by Cass Turnbull
‘It’s not right’. That’s what I thought when I heard Seattle City Light was going to sell 35 surplus properties to balance their budget. The surplus lots are what are left of 150 electrical substations that became obsolete because of new technology in the 70’s. Today they are typically just an empty concrete pad surrounded by a fence, surrounded by some really nice, mature trees and landscaping. I thought, ‘If you just took down the fence and added a gazebo or a bench and you’d have a great, ready-made pocket park’.
I joined a Seattle Green Spaces Coalition, a group formed to Save Our Substations. We soon ran into a stone wall of laws, policies, seriously disinterested departments that said we couldn’t. We were told that legally the property had to be sold. The Parks Department said they didn’t have the money to buy them or maintain them. If we wanted them for greenspace, we’d have to buy them. It’s even crazier, I thought, to ask the public to pay for land that it already owns, so it can be kept for the public good. Over the years some substations have become parks, some have become public housing, but most have been developed by private interests.
Seattle isn’t meeting its current open space goals. With 100,000 to 200,000 new people headed our way over the next few decades, I suspect the amount of open space per person will be much less. The privately owned open spaces are shrinking. Just look at the McMansions, the Three and Four Pack townhouses, and the apodments. They haven’t enough greenspace to put out a kiddy pool.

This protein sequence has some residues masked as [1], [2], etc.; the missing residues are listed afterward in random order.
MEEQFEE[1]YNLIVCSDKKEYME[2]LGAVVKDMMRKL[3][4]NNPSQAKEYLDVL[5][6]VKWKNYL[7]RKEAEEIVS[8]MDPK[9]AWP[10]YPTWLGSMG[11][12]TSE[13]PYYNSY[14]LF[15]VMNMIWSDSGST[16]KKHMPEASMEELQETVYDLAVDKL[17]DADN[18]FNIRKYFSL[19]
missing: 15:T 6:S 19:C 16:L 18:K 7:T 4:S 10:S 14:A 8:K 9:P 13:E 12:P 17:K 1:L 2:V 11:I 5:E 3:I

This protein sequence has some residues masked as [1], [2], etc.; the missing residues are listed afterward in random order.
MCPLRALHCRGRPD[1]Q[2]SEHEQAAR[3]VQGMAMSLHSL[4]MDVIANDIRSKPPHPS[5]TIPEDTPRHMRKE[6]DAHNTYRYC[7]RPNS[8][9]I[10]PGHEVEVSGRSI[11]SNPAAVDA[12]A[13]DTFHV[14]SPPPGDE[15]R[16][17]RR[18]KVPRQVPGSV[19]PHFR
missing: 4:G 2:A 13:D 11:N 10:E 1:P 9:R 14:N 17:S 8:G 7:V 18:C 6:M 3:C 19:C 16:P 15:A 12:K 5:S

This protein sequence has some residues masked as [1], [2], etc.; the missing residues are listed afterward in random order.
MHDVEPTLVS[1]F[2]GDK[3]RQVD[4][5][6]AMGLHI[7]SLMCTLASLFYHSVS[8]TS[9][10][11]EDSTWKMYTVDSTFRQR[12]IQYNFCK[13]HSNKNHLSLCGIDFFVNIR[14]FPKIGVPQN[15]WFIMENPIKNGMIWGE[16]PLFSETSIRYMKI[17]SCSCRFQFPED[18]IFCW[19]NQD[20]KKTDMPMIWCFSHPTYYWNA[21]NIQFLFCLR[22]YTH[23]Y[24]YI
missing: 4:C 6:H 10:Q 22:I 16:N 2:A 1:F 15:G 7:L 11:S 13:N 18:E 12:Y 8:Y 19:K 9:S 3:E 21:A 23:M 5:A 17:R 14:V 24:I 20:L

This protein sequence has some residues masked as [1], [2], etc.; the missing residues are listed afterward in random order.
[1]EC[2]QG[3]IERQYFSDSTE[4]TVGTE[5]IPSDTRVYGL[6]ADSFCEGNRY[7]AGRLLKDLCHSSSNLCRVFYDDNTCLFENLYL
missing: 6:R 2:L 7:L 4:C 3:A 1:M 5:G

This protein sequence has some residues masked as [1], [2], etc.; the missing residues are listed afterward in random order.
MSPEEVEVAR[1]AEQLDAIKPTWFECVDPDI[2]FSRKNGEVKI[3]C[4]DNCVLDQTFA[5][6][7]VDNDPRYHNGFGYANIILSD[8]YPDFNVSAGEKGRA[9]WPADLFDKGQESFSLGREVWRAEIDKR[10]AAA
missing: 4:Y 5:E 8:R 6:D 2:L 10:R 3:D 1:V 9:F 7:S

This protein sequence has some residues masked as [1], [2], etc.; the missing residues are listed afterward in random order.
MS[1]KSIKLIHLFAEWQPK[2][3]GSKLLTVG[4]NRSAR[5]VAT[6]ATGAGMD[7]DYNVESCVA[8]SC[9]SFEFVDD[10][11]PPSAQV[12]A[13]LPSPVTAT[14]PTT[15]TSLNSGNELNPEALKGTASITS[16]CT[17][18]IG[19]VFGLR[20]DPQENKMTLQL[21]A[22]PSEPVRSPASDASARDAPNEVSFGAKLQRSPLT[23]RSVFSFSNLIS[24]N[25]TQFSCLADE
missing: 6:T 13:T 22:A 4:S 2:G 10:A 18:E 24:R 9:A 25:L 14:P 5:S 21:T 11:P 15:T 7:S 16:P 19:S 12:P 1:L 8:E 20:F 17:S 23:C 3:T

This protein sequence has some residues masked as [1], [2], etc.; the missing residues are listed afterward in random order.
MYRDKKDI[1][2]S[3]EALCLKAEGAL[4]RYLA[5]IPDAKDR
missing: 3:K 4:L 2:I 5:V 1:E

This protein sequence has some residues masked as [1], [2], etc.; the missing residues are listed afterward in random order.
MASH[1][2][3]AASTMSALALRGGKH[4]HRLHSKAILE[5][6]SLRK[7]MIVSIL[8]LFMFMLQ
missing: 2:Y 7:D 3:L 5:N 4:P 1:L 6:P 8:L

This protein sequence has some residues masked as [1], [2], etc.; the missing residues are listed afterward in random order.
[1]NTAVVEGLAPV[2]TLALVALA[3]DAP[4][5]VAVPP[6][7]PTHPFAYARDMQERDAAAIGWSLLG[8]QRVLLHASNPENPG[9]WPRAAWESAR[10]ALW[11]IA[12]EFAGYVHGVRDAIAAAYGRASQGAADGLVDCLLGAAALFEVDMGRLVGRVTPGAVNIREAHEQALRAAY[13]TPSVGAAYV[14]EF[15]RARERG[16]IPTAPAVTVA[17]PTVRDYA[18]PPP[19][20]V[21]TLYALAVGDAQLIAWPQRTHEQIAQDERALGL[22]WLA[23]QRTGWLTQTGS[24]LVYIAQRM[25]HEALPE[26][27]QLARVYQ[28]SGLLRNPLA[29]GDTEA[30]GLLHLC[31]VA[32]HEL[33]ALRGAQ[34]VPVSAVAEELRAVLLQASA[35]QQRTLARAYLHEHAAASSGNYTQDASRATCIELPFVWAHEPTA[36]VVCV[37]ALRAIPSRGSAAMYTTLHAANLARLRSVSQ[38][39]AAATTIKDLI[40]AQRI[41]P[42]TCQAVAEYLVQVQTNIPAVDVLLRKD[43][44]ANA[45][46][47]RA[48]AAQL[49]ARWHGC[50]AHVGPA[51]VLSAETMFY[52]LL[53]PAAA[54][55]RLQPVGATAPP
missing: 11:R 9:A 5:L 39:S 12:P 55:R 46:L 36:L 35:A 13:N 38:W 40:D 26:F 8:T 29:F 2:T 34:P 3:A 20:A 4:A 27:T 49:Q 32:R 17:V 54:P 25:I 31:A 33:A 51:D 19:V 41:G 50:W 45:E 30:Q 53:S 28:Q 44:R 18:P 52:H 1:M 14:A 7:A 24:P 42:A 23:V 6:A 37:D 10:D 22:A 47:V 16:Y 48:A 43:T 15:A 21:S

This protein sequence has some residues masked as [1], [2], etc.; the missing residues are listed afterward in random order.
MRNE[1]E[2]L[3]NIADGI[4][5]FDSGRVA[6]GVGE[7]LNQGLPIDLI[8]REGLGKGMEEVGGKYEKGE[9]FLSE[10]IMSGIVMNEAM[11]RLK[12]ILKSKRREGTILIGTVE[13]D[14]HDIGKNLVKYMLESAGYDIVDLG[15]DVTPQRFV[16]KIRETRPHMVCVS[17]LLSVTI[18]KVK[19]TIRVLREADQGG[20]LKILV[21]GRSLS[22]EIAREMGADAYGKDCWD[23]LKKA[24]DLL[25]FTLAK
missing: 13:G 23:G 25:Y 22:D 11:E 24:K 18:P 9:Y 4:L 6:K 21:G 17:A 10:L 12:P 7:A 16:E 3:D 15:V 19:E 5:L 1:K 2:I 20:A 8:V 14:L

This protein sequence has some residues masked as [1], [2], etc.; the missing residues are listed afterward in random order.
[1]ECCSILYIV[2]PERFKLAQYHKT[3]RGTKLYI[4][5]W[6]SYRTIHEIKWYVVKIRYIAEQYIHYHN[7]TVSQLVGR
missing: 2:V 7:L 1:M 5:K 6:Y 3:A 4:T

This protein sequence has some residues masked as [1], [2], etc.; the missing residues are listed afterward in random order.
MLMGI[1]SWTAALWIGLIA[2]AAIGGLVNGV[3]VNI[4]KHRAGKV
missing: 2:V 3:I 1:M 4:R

I keep wondering where the people living in all those monolithic apartment buildings will go to find something green. Where will the mothers go with their baby buggies, dog walkers go with their dogs? How will they know it is spring if they can’t hear birds or smell the lilacs. Will the kids in those buildings get to play hide and seek, build forts, climb trees, make snowmen, run? These little properties may not amount to much but they can provide solace for the troubled, respite for the weary. They can be place for the young to dream, and a place for the old and the infirm to sit in the sun. So I’m hoping that the City Council, courageously being lead by our friend, Tom Rasmusson, can find a way through, or under, or around the stone wall. Because we need all the open space we can get.
NORTH WEST SEATTLE
North Beach Substation 9407 19th Ave. NW; Loyal Heights Substation 7750 28th Ave. NW; Ballard Substation 6730 24th Ave. NW ; Monroe Substation 1405 NW 65th St.; Olympic Hill Substation 8032 15th Ave. NW (no longer surplus); Sunset Substation 3209 NW 65th St; Interbay Substations 2000 13th Av W & 3222 17th Ave W; Market Street Substation (excess) 2826 NW Market St; Leary Substation 1414 NW Leary St (currently a car dealership); Whittier Substation 7605 6th Ave. NW, with difficulty it was sold to Parks; Phinney Substation, 6109 Phinney Ave. N; Greenlake Substation 949 N 80th just sold 11-14-14
Arbor Heights Substation, 9450 34th Ave SW (excess); Ambaum Substation, 1006 SW144th Street (Burien); Andover, 2100 SW Andover Street; Avalon Substation, 35th Ave SW and SW Genesee Street (excess); Dakota Substation, 4918 SW Dakota Street; Dawson Substation (excess), 5211 47th Ave SW; Delridge Substation, 5601 – 23rd Ave. SW; Dumar Substation, 1605 SW Holden Street; Fauntleroy Substation 4520 SW Brace Point Drive; Glendale Substation, 2423 S 132th Street, SeaTac; Morgan Street Substation (excess) 4118 SW Morgan Street; Roxbury Substation (excess) 9370 52nd Ave. S; Wabash Substation, 5122 S. Cloverdale Street sold to Seattle Public Utilities; White Center Substation 8820 – 9th Ave. SW